Stocks held big gains through Wednesday morning, trading at all-time highs, as investors rejoiced over the Federal Reserve's apparent faith in the U.S. economy.
The S&P 500 was up 1%, the Dow Jones Industrial Average added 1.2%, or 241 points, and the Nasdaq increased 0.9%. The indexes were trading at intraday records.
The Dow exceeded 21,000 for the first time in history on Wednesday, having reached 20,000 in late January. It took only 24 days to move from 20,000 to 21,000, the fastest move between milestones since the Dow moved from 10,000 to 11,000 in 1999.
"A modest correction would be perfectly normal, but the positive thing about this move is it has been driven by improving earnings," said Ryan Detrick, senior market strategist at LPL Financial. "This helps justify the gains, as it isn't all based on hopes for tax reform or infrastructure spending. There is real economic improvement now that has sparked much of the rally."
The chances of a rate hike in March grew overnight after New York Federal Reserve President William Dudley said the case for a rates increase had become a "lot more compelling" recently. In comments to CNN, Dudley said "most of the data we've seen over the last couple months is very much consistent with the economy continuing to grow at an above-trend pace, job gains remain pretty sturdy, inflation has actually drifted up a little bit as energy prices have increased."
A turn toward a more hawkish Fed in recent months has boosted Wall Street's confidence in the economy. Fed minutes from the January-February meeting said another rate hike would come "fairly soon." The Fed next meets on March 14-15.
Investors also expressed relief that Donald Trump largely stuck to the script of promising tax cuts and economic improvements in his speech to Congress on Tuesday night. The president promised "massive" tax cuts for the middle class and U.S. companies and $1 trillion in infrastructure investment.
"To accomplish our goals at home and abroad, we must restart the engine of the American economy -- making it easier for companies to do business in the United States, and much harder for companies to leave," he said in a speech more measured than his past addresses. Still, many saw his remarks as lacking in detail, as his remarks have been throughout his still-young presidency. Trump had been light on details for tax and health care reform since his election in November.
The Dow's remarkable record-breaking streak flamed out on Tuesday as Wall Street grew impatient ahead of Trump's congressional address. The Dow fell 0.12%, putting an end to a stretch that had seen 12 sessions of consecutive all-time closing highs. The blue-chip index hadn't seen a streak that long since 1987.
Crude oil prices fluctuated on Wednesday after an unexpected increase in domestic inventories over the past week. Crude stocks rose by 1.5 million barrels in the past week, according to the Energy Information Administration. Analysts had anticipated supplies to decline by 1.5 million barrels.
West Texas Intermediate crude was up 0.3% to $54.15 a barrel on Wednesday.
Manufacturing activity in the U.S. improved at a better pace than anticipated in February. The ISM Manufacturing Index climbed to 57.7 in February, its highest level since August 2014 and better than an expected reading of 56.3. New orders climbed to 65.1 from 60.4 in January.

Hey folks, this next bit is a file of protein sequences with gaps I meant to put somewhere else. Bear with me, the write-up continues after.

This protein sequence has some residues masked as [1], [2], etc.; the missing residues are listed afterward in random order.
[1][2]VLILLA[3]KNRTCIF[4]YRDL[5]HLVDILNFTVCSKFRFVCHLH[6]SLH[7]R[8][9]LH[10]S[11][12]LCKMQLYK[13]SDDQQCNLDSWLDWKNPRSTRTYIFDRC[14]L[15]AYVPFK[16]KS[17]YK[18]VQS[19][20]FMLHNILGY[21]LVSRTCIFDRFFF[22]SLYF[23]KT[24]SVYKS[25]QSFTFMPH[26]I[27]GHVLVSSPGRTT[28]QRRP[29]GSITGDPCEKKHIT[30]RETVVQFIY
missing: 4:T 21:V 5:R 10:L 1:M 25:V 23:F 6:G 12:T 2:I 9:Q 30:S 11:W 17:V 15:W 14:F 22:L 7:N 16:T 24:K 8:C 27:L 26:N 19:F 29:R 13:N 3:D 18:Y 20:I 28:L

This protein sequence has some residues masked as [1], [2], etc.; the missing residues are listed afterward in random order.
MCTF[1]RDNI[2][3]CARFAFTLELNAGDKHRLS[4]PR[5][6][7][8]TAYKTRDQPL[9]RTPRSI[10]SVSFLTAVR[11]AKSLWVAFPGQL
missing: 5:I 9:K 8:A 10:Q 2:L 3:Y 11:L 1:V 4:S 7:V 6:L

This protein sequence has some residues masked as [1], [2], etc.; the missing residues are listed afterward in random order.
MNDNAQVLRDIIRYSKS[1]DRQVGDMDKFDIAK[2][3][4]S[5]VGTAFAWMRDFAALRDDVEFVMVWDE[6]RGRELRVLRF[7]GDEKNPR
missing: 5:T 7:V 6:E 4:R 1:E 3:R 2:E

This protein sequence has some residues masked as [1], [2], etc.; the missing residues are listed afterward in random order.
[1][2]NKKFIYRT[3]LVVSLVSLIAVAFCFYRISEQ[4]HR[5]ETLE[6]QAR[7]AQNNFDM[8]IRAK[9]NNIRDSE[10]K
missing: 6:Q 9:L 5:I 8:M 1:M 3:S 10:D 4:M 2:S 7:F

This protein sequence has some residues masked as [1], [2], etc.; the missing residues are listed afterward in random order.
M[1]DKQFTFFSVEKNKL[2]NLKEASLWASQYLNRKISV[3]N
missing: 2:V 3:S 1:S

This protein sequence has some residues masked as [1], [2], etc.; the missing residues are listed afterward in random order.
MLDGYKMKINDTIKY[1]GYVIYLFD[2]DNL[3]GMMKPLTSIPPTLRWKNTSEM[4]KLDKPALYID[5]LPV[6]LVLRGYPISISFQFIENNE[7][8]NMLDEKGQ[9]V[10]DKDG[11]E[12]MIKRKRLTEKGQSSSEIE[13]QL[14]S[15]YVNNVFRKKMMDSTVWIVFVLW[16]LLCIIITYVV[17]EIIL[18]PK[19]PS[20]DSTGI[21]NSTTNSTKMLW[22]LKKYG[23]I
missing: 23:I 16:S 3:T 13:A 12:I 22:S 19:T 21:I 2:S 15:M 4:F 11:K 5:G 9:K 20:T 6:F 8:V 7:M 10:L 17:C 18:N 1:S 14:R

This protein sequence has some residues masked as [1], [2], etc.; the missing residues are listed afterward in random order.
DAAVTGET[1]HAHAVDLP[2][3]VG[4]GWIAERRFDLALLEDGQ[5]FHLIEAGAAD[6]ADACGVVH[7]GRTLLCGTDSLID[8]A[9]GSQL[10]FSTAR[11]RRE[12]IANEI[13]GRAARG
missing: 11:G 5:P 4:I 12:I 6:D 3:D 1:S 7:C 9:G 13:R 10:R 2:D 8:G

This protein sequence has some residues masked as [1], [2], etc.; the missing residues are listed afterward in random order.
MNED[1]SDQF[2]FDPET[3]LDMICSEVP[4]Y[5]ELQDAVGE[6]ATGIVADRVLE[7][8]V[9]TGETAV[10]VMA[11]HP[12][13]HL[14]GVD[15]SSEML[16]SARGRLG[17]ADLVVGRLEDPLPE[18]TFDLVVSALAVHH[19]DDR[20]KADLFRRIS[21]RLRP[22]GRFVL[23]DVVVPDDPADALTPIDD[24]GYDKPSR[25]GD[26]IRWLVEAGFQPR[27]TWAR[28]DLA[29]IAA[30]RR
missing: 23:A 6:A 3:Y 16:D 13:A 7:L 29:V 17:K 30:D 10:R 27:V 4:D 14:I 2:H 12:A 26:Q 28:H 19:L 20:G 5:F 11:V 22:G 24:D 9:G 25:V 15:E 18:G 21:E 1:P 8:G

U.S. personal income in January rose by 0.4%, while consumer spending increased 0.2%. Both measures were expected to increase 0.3%. The PCE price index rose 0.3%, as anticipated, while the 12-month PCE climbed 1.9%, its largest increase since 2012.
Construction spending sank in January on less activity in public works, including transportation and roads. Spending decreased by 1%, surprising analysts expecting an increase of 0.6%.
General Motors (GM) rose 2% after reporting an increase in sales in February. Sales rose by 4.2% last month, while its average transaction price increased by $570 per unit to $34,900, its highest ever. Analysts had expected sales to increase 5.7%.
Ford (F) reported a drop in sales over February. Sales fell 4% to 208,440, steeper than an anticipated 3.4% decline. Retail car sales slid 3%, while fleet sales declined 5%. The stock rose more than 1%.
Wells Fargo (WFC) climbed 3% after withholding year-end cash bonuses for eight of its senior executives. CEO Tim Sloan and Chief Financial Officer John Shrewsberry, among the eight, will not receive their 2016 bonuses following a massive sales scandal last year. The bank has since opened an investigation into how millions of credit card accounts were opened without customer knowledge or consent in order to trump up sales numbers.
Best Buy (BBY) fell 5% following a disappointing fourth quarter. International same-store sales climbed just 0.9%, below estimates of 1.2% growth. Domestic same-store sales fell 0.9%, below consensus of a 0.4% increase. The electronics retailer anticipates first-quarter adjusted earnings no higher than 40 cents a share, missing consensus of 49 cents.
Lowe's (LOW) spiked 10% after posting an in-line fourth quarter and announcing expansion plans. The home-improvement retailer earned an adjusted 86 cents a share over the quarter, up from 59 cents a year earlier. Comparable-store sales increased by 4.2%. Lowe's said it plans to add 35 locations this year.
Mylan (MYL) rose 8% after it topped quarterly estimates on its top- and bottom-lines. Adjusted earnings of $1.57 a share beat consensus of $1.42 a share, while revenue jumped 31% to $3.27 billion. Sales in North America rose 22%, while European sales climbed 50%.